In my teens I was a pacifist. I registered for the draft when I turned 18. But it was a stalling tactic. The Vietnam War raged and I had decided I would escape to Canada rather than fight in a war I didn’t believe in. I applied for conscientious objector status. My father had served in World War II and he believed it was important for America to fight the spread of communism. He didn’t agree with my anti-war beliefs, but he wrote a letter to the draft board supporting my request to be classified a conscientious objector anyway.
As time went by, I began to question whether pacifism could always be effective. Martin Luther King’s pacifist approach, appealing to the humanity and morality of all Americans, led to the Civil Rights Act of 1964 and the Voting Rights Act of 1965. Gandhi’s brave pacifism, resisting the British by absorbing violence no matter the cost to self, had a lot to do with India gaining its independence.
But what about the Nazis? The question, asked so often that it has become cliché, is valid: “Could pacifism have stopped the Nazis?” It seems unlikely.
My father died when I was 44. Shortly after his death, I had a dream about him. In the dream, I told him that of course America had to enter the war to stop the Nazis.
“War is never justified,” he said.
We had swapped places.
There has been much criticism of Gandhi’s letter to Hitler, which begins, “Dear Friend,” and goes on to compare British Imperialism to Nazism. I think the criticism is wrong. Gandhi was appealing to Hitler’s better nature and not condoning his acts, which in the same letter he called “monstrous and unbecoming of human dignity”. Gandhi believed that even Hitler had a moral side he could appeal to. Unfortunately, it didn’t work. Gandhi’s appeal did nothing to stop Hitler. What was required to stop the Nazis, apparently, was a great deal of violence.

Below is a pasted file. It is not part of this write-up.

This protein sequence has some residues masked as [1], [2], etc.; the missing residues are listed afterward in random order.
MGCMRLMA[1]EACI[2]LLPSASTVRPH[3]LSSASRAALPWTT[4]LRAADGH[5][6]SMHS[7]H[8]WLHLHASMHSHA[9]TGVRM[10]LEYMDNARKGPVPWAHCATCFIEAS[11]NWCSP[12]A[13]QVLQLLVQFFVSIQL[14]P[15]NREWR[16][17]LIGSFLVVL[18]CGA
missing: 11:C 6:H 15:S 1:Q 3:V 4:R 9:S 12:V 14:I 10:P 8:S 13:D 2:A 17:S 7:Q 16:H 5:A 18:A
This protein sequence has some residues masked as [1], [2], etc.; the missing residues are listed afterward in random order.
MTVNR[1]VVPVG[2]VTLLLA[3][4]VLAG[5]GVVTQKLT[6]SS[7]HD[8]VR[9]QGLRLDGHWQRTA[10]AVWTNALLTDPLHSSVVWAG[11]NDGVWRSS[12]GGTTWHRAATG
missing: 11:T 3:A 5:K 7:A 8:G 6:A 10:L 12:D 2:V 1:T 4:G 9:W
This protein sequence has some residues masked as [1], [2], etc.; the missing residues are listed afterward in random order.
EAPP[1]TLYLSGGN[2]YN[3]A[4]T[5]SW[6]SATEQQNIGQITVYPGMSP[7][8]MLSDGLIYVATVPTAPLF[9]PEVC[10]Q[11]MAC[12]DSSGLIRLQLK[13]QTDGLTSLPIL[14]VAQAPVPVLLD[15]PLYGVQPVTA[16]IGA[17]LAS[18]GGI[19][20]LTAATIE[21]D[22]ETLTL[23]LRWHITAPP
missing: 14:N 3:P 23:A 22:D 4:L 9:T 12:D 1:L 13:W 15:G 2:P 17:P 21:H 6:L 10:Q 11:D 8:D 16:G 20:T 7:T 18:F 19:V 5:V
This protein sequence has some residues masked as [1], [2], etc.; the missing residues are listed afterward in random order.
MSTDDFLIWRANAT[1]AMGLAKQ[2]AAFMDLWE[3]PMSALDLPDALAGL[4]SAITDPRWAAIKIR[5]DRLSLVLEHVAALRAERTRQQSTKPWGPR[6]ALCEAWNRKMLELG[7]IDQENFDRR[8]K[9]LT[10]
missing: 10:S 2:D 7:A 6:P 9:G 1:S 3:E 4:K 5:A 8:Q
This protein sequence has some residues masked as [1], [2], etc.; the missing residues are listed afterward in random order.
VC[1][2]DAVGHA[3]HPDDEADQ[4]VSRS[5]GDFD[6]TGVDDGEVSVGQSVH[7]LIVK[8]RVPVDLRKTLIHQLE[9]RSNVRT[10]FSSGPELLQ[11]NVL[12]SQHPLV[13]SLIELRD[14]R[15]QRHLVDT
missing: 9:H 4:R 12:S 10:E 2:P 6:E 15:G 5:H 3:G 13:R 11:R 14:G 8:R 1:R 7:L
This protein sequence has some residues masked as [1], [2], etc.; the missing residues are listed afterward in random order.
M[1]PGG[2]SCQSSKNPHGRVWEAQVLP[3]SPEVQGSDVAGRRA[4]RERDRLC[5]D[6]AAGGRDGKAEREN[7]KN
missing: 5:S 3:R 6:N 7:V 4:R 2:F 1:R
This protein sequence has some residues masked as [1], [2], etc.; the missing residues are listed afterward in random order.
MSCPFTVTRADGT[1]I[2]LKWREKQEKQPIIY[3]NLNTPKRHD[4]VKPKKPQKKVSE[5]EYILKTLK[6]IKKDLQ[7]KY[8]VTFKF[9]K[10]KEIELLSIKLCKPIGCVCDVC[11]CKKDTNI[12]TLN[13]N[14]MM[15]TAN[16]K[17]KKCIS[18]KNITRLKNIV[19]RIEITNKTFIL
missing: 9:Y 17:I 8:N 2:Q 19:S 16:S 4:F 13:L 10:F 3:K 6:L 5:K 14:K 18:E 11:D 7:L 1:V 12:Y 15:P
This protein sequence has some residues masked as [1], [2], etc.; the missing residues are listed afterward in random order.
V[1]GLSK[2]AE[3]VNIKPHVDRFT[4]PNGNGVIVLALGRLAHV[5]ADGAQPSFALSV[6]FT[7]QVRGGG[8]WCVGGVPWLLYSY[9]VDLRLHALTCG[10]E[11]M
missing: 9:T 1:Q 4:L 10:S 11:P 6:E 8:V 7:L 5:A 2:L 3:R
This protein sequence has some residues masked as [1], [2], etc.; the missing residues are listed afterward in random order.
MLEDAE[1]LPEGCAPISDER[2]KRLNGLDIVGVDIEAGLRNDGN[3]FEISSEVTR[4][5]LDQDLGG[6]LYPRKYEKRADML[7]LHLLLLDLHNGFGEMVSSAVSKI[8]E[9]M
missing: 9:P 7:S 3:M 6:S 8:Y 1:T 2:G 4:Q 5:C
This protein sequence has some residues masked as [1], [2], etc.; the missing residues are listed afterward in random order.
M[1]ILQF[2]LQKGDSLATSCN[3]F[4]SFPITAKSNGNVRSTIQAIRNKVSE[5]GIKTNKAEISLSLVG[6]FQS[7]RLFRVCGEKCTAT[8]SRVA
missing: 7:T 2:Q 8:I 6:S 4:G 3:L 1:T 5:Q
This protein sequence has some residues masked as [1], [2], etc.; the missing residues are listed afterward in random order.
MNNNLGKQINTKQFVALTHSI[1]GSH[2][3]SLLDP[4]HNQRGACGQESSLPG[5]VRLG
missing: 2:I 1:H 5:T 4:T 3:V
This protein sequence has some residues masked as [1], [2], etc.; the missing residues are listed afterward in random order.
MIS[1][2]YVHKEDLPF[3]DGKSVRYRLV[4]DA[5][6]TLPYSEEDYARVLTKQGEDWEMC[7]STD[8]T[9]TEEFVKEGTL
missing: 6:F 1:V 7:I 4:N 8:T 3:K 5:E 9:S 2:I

What hope is there for humanity if our only option is using violence to oppose violence?
As he witnessed the first detonation of an atom bomb, Robert Oppenheimer, head of the Manhattan Project at Los Alamos, quoted the Bhagavad-Gita, “Now I am become Death, the destroyer of worlds.”
70 years after this first test of an atomic bomb, I visited the Bradbury Science Museum at the Los Alamos Laboratory. There were technical displays of physics and chemistry, and displays of the history of Los Alamos, which was a boys’ ranch school before the scientists arrived and vacated the residents.
I saw replicas of Little Boy and Fat Man, the bombs that destroyed Hiroshima and Nagasaki. I watched videos presenting the ongoing development of nuclear weapons told with a benevolent, even cheerful, slant. I found myself wondering, “Just who is being naive here? How can this lead to anything besides the destruction of worlds?”
Oddly, the place had a guest book. Before signing my name, I quoted from a song by Sting:
“How can I save my little boy
From Oppenheimer’s deadly toy?”
The desire to overcome violence is no longer a Pollyannish dream, but an existential necessity. If humans are to survive, we have to find a solution to our violent nature.
Soon after I began practicing aikido, I realized that it is a third way, a path different from either pacifism or violence.